Most everyone knows that Peter Paul Rubens was a great artist, the Old Master who most famously enjoyed painting ladies of ample proportion. (The euphemism “Rubensesque” dates to a 1913 story in the Canadian women’s magazine Maclean’s — the editors considered his taste “eccentric.”) It is often and unfortunately forgotten that Rubens lived a double life as a spy and diplomat, and this is the subject of my forthcoming book, Master of Shadows.
In what I consider a rather satisfying bit of parallelism, an essay adapted from that book appears today in the Wall Street Journal on the same day that Barack Obama’s Nobel Peace Prize is the paper’s lead story. Rubens was a pragmatic, moderate man whose success as a diplomat was predicated on a combination of the high esteem in which he was held internationally and by his own great intelligence. Whatever one thinks about the timing of the Nobel, or of Obama generally, it’s hard to deny he shares these characteristics with Rubens.
But I’d like to think the artist can serve as a fine model for the president, or any diplomat practicing today. He was a serious and dedicated public servant, a master of what we now call “realpolitiks.” His world, like ours, was faced with intractable conflicts, and he was tireless in his efforts to resolve them. The Low Countries, then, was a land divided by sectarian violence, and his own Flemish homeland was ruled by a grossly negligent foreign occupier. (In the 16th century, Antwerp was almost a proto-Baghdad, with a full-scale Green Zone avant le lettre.)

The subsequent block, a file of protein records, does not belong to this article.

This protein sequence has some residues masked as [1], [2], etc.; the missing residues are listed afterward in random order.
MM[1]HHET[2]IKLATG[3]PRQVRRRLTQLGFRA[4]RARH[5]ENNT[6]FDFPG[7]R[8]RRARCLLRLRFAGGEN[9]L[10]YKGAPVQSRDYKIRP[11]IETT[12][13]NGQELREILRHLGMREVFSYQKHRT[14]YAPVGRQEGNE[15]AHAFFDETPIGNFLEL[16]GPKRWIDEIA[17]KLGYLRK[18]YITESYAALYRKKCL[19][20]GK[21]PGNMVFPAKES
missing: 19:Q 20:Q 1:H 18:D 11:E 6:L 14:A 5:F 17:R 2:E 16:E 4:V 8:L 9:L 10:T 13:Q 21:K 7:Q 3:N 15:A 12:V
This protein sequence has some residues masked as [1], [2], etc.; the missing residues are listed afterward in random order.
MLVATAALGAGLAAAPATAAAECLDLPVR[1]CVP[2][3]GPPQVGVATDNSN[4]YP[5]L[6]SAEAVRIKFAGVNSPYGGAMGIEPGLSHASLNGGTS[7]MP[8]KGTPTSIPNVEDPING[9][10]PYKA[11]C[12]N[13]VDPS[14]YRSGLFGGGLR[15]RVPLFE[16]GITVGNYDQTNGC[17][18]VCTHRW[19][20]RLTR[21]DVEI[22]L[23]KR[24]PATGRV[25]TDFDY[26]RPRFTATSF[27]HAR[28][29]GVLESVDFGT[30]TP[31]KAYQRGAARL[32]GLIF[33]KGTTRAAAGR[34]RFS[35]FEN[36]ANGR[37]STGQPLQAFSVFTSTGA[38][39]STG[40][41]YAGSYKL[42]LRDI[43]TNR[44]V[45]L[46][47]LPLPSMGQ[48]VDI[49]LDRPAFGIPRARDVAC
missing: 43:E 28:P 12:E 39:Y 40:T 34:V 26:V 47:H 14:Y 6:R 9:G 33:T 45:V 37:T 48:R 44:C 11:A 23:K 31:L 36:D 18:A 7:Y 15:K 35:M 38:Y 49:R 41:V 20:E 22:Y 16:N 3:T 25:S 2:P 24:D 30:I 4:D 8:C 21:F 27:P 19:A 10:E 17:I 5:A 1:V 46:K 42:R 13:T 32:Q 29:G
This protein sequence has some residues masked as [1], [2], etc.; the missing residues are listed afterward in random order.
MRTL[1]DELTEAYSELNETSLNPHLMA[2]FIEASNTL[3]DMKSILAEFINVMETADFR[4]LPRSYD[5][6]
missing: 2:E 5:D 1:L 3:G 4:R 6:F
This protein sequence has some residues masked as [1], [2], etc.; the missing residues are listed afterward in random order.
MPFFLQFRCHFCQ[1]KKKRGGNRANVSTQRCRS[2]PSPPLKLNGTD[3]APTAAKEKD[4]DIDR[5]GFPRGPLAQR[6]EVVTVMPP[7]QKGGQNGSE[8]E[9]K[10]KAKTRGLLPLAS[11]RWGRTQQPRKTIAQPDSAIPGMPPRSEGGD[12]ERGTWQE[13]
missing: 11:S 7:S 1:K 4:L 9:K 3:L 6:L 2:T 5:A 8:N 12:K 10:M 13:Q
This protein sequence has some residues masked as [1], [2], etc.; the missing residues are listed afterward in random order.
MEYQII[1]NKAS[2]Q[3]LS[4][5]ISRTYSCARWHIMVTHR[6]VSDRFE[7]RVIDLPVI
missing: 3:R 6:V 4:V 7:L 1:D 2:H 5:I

Rubens was no revolutionary. He worked within the power structures of his day to shift policy and push ideologically opposed leaders toward reconciliation. There was never a more savvy negotiator, whether he was bargaining for European peace or setting the price on one of his very expensive canvasses. He was a peaceful man but believed in the use of military force, even its pre-emptive use, but in drastic situations only. Rubens had more than one contemporary who considered him as fine a statesman as he was an artist, and that was saying something, because in that field he was, indisputably, the tops.
“I should like the whole world to be in peace, that we might live in a golden age instead of an age of iron,” he wrote, and those words seem as applicable today as they did then.
Peter Paul Rubens, Diplomat [WSJ]
Mark Lamster is the author of Master of Shadows: The Secret Diplomatic Career of the Painter Peter Paul Rubens (Nan A. Talese/Doubleday) and writes on the arts and culture for many newspapers and magazines. He lives in Brooklyn.
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